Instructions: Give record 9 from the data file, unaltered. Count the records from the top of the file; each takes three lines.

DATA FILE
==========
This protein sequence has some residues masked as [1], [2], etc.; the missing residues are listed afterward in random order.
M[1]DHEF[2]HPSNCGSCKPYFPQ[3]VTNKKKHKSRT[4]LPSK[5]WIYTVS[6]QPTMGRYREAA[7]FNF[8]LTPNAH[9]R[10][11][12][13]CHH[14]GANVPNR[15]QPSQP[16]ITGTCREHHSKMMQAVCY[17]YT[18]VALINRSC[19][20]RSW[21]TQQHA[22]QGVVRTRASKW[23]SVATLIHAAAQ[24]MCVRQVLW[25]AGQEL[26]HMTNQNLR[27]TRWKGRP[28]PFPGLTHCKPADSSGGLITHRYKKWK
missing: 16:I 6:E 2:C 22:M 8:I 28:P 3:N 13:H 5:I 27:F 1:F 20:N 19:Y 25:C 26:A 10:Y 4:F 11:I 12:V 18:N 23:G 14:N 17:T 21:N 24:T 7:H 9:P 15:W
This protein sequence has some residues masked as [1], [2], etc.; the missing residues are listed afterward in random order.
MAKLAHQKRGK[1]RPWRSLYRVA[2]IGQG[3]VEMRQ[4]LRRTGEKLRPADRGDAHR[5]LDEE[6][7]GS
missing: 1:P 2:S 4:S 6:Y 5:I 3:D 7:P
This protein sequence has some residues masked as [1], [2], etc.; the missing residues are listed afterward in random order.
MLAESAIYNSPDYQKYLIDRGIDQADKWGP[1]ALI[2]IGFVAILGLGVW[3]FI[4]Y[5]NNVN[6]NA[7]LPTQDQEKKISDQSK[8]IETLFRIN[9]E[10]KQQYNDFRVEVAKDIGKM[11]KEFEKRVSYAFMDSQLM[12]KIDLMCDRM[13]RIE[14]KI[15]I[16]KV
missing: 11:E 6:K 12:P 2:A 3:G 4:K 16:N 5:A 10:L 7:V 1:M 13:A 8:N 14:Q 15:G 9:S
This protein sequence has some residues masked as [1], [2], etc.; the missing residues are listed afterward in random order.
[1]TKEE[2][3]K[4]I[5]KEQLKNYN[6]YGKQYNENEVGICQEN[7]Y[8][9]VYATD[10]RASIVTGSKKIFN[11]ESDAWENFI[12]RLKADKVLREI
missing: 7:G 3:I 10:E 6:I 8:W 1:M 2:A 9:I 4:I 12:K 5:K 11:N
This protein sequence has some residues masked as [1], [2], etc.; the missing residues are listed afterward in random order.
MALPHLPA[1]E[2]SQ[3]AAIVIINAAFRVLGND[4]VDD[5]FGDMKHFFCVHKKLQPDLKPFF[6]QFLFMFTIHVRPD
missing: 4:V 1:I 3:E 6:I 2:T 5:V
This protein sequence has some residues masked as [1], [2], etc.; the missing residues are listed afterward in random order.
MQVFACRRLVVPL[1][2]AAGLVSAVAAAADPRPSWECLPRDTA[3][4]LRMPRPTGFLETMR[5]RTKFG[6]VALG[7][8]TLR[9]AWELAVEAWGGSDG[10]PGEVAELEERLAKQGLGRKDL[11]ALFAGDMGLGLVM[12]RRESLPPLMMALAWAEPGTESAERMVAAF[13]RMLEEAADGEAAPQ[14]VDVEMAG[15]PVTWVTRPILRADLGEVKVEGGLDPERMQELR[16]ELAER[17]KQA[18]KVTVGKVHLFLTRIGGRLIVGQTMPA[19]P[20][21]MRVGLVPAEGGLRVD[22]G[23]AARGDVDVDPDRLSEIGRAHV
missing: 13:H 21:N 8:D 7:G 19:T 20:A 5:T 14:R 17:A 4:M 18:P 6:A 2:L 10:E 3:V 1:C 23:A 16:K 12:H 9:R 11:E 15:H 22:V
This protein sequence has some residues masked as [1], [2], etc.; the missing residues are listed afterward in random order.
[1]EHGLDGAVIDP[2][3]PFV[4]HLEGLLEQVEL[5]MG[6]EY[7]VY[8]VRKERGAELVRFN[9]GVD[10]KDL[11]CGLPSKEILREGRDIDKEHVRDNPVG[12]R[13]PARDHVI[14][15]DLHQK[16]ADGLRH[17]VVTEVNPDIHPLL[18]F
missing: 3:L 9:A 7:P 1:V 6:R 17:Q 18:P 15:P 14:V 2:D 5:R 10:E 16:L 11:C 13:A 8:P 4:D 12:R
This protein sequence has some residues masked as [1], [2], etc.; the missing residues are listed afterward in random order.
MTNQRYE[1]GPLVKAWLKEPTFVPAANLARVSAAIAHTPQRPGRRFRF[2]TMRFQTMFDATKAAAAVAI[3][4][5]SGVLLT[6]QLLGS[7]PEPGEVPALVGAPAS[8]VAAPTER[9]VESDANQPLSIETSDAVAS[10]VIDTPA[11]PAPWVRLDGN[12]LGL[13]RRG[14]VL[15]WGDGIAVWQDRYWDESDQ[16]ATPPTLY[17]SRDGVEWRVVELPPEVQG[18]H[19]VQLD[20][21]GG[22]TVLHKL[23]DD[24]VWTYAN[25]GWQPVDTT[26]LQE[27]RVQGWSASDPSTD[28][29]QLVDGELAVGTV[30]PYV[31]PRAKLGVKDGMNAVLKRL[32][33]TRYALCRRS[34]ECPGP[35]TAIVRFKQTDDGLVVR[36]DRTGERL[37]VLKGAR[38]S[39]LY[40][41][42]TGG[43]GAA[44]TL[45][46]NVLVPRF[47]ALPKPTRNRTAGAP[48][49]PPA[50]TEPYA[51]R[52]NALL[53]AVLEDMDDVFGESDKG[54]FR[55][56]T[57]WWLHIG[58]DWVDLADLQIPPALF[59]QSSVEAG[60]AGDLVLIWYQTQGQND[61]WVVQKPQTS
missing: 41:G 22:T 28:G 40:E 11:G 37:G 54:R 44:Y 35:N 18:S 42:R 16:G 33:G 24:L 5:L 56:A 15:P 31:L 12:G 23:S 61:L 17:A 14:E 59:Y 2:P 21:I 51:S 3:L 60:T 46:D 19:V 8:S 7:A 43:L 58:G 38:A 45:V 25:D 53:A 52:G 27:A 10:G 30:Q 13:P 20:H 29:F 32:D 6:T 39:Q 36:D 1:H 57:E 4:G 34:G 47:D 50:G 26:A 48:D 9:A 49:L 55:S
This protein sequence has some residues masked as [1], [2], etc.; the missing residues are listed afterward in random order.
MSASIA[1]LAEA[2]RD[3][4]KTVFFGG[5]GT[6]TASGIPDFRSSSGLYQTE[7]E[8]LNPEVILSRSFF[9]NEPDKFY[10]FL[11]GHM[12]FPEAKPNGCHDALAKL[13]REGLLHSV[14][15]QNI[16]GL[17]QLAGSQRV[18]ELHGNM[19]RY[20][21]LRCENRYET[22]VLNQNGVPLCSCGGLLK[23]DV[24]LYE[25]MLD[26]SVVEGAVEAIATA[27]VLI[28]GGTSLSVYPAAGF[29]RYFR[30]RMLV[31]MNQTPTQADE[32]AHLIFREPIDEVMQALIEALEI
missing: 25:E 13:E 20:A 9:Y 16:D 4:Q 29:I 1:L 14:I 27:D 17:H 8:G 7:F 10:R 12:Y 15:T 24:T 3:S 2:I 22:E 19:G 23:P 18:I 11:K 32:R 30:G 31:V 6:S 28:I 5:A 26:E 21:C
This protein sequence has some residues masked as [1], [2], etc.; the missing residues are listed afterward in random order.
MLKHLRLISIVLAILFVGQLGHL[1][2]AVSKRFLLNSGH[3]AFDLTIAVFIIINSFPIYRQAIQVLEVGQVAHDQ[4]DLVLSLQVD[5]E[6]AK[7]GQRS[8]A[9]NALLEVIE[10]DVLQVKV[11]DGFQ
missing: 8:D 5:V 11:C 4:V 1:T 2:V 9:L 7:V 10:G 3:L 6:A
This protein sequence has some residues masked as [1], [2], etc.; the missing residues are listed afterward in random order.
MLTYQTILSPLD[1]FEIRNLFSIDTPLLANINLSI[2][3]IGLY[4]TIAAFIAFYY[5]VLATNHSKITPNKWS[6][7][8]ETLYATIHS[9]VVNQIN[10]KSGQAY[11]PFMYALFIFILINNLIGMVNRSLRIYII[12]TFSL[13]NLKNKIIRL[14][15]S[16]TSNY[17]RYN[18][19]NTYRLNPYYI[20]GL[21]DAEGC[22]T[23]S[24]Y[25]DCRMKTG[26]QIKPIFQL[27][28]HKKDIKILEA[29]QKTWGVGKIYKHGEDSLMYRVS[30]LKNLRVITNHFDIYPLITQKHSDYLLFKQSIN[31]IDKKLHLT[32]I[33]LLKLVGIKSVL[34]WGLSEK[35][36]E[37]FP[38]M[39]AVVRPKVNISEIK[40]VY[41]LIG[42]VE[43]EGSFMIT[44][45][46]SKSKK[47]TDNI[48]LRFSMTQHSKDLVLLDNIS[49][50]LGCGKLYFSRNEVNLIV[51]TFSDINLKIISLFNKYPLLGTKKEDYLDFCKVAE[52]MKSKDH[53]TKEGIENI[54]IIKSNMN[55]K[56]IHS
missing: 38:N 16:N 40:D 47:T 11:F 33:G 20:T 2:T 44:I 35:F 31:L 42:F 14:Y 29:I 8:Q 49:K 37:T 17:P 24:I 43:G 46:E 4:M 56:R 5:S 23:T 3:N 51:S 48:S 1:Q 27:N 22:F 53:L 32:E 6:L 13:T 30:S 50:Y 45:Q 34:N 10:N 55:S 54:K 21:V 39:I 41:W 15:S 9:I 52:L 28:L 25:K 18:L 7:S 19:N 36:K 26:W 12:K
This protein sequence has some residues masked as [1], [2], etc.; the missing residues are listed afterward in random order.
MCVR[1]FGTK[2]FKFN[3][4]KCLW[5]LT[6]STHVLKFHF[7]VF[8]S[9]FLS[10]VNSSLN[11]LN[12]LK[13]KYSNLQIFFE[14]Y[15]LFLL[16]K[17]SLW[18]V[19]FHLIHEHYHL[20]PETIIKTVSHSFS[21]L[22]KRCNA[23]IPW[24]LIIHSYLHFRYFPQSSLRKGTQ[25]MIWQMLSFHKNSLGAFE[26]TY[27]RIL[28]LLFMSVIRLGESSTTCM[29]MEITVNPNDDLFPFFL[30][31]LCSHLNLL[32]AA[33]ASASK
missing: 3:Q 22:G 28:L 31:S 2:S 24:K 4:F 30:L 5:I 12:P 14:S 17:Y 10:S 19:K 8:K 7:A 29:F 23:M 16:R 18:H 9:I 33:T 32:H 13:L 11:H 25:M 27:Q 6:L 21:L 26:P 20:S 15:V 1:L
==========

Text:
This protein sequence has some residues masked as [1], [2], etc.; the missing residues are listed afterward in random order.
MSASIA[1]LAEA[2]RD[3][4]KTVFFGG[5]GT[6]TASGIPDFRSSSGLYQTE[7]E[8]LNPEVILSRSFF[9]NEPDKFY[10]FL[11]GHM[12]FPEAKPNGCHDALAKL[13]REGLLHSV[14][15]QNI[16]GL[17]QLAGSQRV[18]ELHGNM[19]RY[20][21]LRCENRYET[22]VLNQNGVPLCSCGGLLK[23]DV[24]LYE[25]MLD[26]SVVEGAVEAIATA[27]VLI[28]GGTSLSVYPAAGF[29]RYFR[30]RMLV[31]MNQTPTQADE[32]AHLIFREPIDEVMQALIEALEI
missing: 25:E 13:E 20:A 9:Y 16:D 4:Q 29:I 1:L 14:I 27:D 17:H 8:G 7:F 10:R 12:Y 15:T 24:T 3:S 2:I 22:E 19:G 23:P 18:I 11:K 32:R 30:G 31:V 6:S 28:I 5:A 26:E 21:C